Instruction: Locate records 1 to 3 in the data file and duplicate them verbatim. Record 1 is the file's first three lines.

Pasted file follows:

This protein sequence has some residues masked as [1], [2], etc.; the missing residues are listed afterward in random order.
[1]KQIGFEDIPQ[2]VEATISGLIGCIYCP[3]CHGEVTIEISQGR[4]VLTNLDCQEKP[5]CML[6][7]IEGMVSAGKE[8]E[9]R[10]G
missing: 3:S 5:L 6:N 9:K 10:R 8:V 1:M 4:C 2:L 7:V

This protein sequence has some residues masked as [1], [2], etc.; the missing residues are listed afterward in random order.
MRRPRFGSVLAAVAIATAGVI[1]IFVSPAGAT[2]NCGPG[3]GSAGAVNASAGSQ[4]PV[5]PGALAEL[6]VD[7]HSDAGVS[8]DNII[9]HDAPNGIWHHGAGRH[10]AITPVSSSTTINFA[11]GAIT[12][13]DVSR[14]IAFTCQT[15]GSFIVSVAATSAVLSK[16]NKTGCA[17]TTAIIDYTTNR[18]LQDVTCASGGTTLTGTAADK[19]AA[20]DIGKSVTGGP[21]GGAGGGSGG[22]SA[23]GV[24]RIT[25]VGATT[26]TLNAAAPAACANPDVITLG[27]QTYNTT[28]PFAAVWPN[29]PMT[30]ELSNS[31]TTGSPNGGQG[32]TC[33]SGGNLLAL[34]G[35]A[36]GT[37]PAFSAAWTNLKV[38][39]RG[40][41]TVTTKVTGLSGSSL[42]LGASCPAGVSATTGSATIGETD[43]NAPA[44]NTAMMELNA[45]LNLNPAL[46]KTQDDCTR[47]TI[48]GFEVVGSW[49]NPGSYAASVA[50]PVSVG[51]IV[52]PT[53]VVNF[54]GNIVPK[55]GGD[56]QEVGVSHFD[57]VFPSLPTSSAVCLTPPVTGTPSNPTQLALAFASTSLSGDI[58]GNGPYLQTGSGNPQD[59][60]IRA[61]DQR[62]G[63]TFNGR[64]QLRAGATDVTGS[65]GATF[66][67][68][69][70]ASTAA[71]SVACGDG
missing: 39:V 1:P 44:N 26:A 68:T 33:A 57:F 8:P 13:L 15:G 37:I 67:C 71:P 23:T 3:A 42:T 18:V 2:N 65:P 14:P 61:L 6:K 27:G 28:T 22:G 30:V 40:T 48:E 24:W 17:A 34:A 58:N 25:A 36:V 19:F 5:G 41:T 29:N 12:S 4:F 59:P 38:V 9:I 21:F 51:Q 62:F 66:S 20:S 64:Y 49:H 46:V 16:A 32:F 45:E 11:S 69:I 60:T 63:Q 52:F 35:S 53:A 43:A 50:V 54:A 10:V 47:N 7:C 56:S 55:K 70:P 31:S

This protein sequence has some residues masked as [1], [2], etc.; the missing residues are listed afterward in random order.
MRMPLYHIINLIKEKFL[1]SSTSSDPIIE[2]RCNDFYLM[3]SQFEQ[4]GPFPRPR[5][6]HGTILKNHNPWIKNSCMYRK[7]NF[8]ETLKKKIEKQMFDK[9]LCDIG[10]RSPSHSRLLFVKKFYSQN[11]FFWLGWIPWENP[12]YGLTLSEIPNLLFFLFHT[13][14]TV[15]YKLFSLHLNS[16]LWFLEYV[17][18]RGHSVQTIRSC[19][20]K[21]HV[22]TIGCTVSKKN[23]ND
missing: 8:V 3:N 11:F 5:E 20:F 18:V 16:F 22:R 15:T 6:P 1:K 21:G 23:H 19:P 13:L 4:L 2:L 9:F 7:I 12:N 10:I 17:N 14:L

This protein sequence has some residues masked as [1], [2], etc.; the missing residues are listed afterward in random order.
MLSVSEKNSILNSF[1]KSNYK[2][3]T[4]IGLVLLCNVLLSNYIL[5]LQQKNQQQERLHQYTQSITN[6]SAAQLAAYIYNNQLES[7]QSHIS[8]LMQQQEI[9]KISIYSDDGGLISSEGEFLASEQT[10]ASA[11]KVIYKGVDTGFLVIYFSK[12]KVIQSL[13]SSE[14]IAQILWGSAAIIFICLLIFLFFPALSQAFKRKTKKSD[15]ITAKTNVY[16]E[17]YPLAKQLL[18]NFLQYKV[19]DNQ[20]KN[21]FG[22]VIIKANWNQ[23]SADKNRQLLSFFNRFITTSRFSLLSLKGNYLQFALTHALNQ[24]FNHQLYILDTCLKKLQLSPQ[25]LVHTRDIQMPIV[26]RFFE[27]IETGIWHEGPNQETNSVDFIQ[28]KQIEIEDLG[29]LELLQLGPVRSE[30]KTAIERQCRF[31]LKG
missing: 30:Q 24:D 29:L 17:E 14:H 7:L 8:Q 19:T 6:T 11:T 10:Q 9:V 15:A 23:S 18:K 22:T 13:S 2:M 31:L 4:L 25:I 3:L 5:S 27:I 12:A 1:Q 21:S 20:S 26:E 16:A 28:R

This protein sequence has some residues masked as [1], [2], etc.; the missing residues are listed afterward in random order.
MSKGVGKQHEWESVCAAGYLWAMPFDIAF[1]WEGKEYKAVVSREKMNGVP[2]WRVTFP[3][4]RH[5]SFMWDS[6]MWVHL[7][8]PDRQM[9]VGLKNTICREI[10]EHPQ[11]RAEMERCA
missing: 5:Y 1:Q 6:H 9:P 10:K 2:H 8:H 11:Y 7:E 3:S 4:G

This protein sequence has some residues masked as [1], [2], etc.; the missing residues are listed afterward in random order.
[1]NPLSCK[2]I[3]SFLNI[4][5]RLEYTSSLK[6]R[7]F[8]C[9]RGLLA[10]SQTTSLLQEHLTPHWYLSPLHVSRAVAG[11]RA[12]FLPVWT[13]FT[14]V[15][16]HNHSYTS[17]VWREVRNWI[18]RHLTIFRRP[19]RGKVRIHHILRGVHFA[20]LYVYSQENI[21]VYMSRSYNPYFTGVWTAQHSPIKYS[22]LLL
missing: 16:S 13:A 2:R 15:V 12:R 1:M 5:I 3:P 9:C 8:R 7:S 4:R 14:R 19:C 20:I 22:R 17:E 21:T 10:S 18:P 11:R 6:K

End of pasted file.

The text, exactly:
This protein sequence has some residues masked as [1], [2], etc.; the missing residues are listed afterward in random order.
[1]KQIGFEDIPQ[2]VEATISGLIGCIYCP[3]CHGEVTIEISQGR[4]VLTNLDCQEKP[5]CML[6][7]IEGMVSAGKE[8]E[9]R[10]G
missing: 3:S 5:L 6:N 9:K 10:R 8:V 1:M 4:C 2:L 7:V

This protein sequence has some residues masked as [1], [2], etc.; the missing residues are listed afterward in random order.
MRRPRFGSVLAAVAIATAGVI[1]IFVSPAGAT[2]NCGPG[3]GSAGAVNASAGSQ[4]PV[5]PGALAEL[6]VD[7]HSDAGVS[8]DNII[9]HDAPNGIWHHGAGRH[10]AITPVSSSTTINFA[11]GAIT[12][13]DVSR[14]IAFTCQT[15]GSFIVSVAATSAVLSK[16]NKTGCA[17]TTAIIDYTTNR[18]LQDVTCASGGTTLTGTAADK[19]AA[20]DIGKSVTGGP[21]GGAGGGSGG[22]SA[23]GV[24]RIT[25]VGATT[26]TLNAAAPAACANPDVITLG[27]QTYNTT[28]PFAAVWPN[29]PMT[30]ELSNS[31]TTGSPNGGQG[32]TC[33]SGGNLLAL[34]G[35]A[36]GT[37]PAFSAAWTNLKV[38][39]RG[40][41]TVTTKVTGLSGSSL[42]LGASCPAGVSATTGSATIGETD[43]NAPA[44]NTAMMELNA[45]LNLNPAL[46]KTQDDCTR[47]TI[48]GFEVVGSW[49]NPGSYAASVA[50]PVSVG[51]IV[52]PT[53]VVNF[54]GNIVPK[55]GGD[56]QEVGVSHFD[57]VFPSLPTSSAVCLTPPVTGTPSNPTQLALAFASTSLSGDI[58]GNGPYLQTGSGNPQD[59][60]IRA[61]DQR[62]G[63]TFNGR[64]QLRAGATDVTGS[65]GATF[66][67][68][69][70]ASTAA[71]SVACGDG
missing: 39:V 1:P 44:N 26:A 68:T 33:A 57:F 8:P 13:L 15:G 37:I 67:C 71:P 23:T 3:A 42:T 18:V 2:N 65:P 14:P 61:L 6:K 27:G 28:T 22:G 30:V 40:T 48:E 24:W 17:A 34:A 58:N 25:A 36:V 19:F 5:G 41:T 29:N 12:S 4:F 59:P 38:V 9:I 21:F 51:Q 62:F 66:S 20:S 64:Y 49:H 46:V 16:A 32:F 45:E 11:S 69:I 60:T 63:Q 52:F 35:S 53:A 43:A 50:V 54:A 10:V 47:N 7:C 56:S 55:K 70:P 31:S

This protein sequence has some residues masked as [1], [2], etc.; the missing residues are listed afterward in random order.
MRMPLYHIINLIKEKFL[1]SSTSSDPIIE[2]RCNDFYLM[3]SQFEQ[4]GPFPRPR[5][6]HGTILKNHNPWIKNSCMYRK[7]NF[8]ETLKKKIEKQMFDK[9]LCDIG[10]RSPSHSRLLFVKKFYSQN[11]FFWLGWIPWENP[12]YGLTLSEIPNLLFFLFHT[13][14]TV[15]YKLFSLHLNS[16]LWFLEYV[17][18]RGHSVQTIRSC[19][20]K[21]HV[22]TIGCTVSKKN[23]ND
missing: 8:V 3:N 11:F 5:E 20:F 18:V 16:F 22:R 15:T 6:P 1:K 21:G 23:H 19:P 13:L 4:L 2:L 9:F 7:I 12:N 10:I 17:N 14:L